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Egypt's Alexandria bombing an 'assassination attempt'

Security and forensic officers comb the scene of the explosion [al-Araby al-Jadeed]

Date of publication: 24 March, 2018

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Saturday's bomb blast in Alexandria is being labelled as an 'assassination attempt' of the city's security chief, as authorities call for an intensification on Egypt's ongoing pre-election security.
The Egyptian Interior Ministry on Saturday confirmed that a bomb blast in the city of Alexandria had killed one policeman and injured four others in an attempted "assassination" of the city's security chief General Mostafa el-Nemr.

A spokesman for the Egyptian Interior Ministry said that a bomb placed under a car on Saturday morning had exploded while parked on Al-Moaskar Al-Romani street near the Sidi Gaber Police Department in the Roshdy neighbourhood of Alexandria, al-Araby al-Jadeed reported.

The car bomb exploded near a convoy transporting General Mostafa el-Nemr through a residential area of the Mediterranean city, the government press office said.

Nemr was not among the casualties of the "terrorist bombing that targeted the convoy", his office said, quoted by state-owned newspaper Al-Ahram.

Health ministry spokesman Khaled Megahed said the casualties were taken to a military hospital.

Nemr himself, escorted by guards, appeared on Egyptian television visiting the scene shortly after the attack. 

Prosecutor General Nabil Sadek ordered an "urgent and wide inquiry."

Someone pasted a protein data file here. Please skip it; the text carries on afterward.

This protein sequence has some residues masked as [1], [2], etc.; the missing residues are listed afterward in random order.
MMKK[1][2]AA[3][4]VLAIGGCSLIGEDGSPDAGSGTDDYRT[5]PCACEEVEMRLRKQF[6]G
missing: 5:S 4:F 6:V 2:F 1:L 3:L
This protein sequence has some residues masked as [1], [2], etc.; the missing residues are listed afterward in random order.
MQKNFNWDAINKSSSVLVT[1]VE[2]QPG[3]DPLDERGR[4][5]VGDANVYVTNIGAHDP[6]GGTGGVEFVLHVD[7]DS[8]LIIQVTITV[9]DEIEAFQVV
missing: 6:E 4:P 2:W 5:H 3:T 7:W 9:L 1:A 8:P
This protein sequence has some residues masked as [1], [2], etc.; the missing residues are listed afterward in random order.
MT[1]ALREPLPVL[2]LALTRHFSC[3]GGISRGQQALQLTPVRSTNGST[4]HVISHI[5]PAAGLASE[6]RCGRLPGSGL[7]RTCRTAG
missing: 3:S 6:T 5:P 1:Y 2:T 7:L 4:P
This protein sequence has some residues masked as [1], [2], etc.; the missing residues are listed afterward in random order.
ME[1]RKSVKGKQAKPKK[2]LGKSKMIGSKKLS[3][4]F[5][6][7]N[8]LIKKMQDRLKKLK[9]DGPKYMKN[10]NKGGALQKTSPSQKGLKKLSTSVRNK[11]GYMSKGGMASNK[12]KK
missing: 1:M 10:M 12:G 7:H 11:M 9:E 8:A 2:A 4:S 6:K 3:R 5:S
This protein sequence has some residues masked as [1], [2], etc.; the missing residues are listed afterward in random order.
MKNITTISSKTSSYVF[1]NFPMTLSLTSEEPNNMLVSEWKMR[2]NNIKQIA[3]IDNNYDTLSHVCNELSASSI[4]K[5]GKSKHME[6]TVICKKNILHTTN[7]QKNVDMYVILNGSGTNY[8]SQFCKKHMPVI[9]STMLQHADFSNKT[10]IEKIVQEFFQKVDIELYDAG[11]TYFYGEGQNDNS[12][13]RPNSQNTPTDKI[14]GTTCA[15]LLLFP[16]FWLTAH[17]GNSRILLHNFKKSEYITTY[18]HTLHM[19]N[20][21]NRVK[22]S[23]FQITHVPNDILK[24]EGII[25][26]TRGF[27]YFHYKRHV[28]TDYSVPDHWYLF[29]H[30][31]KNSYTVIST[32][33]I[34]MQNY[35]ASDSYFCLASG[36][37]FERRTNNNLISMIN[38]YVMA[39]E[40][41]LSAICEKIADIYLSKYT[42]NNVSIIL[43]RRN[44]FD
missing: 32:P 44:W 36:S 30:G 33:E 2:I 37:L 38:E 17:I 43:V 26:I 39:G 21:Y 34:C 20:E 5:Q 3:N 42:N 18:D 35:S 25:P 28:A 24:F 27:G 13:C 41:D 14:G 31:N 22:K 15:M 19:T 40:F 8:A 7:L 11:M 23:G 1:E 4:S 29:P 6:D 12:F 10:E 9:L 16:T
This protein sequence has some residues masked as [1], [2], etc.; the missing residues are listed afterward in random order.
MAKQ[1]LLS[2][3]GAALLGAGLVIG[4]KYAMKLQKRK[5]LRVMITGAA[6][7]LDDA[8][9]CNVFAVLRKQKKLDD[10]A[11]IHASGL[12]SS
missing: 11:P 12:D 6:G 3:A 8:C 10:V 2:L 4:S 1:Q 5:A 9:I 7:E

Pictures of the blast show the street enshrouded by clouds of black smoke [al-Araby al-Jadeed]

Photographs taken by al-Araby al-Jadeed show black smoke rising above the site of the attack near a police station on Al-Moaskar Al-Romani street.

Security and military units quickly cordoned off the area of the attack, which left several burnt-out cars. Police forensics experts were examining the vehicle used for the bombing. 

The Alexandria Governate issued a security alert in the wake of what it called an "assassination attempt" of General el-Nemr, according to al-Araby al-Jadeed.

Egypt's Interior Minister Major General Magdy Abdul Ghaffar announced a thorough security crackdown in the governate, including hotel raids, and searches using dogs.

Forensic officers comb the street for evidence [al-Araby al-Jadeed]

There was no immediate claim of responsibility for the blast, which came ahead of Egypt's presidential election starting on Monday, in which incumbent Abdel Fattah al-Sisi is expected to sweep to a second term in office.

Sisi stormed to victory in a 2014 poll, a year after leading the military in ousting Egypt's first freely elected leader, the Muslim Brotherhood's Mohamed Morsi.

Since the ouster of Morsi and a crackdown on his party, security forces have sought to quell attacks by Islamist militants.

The Ansar Beit al-Maqdis group, which has declared allegiance to Islamic State (IS), has killed hundreds of soldiers, policemen and civilians, mainly in its North Sinai stronghold, but also elsewhere in Egypt.

IS claimed the 2015 bombing of a Russian airliner carrying tourists from the South Sinai resort of Sharm el-Sheikh, which killed all 224 people on board.

Alexandrian residents observe the damage inflicted by the powerful blast to the residential neighbourhood [al-Araby al-Jadeed]

It has also killed scores of members of Egypt's minority Coptic Christian community in church bombings and shootings.

Last April 9, during Palm Sunday celebrations, suicide bombers killed 45 worshippers in attacks on churches in Alexandria and Tanta, also north of Cairo, since when Egypt has been under a state of emergency.

Sisi gave the armed forces and police a three-month deadline in November to wipe out the jihadists.

The president's ultimatum came after suspected IS gunmen massacred more than 300 worshippers in a Sinai mosque associated with Sufi Muslims, seen by IS as heretics.

The deadline has since been extended and the armed forces have launched their most comprehensive campaign yet to end the five-year-old jihadist insurgency.

The military gives regular updates on the operation, saying it has killed more than 100 jihadists so far while losing at least 20 troops.

Agencies contributed to this report

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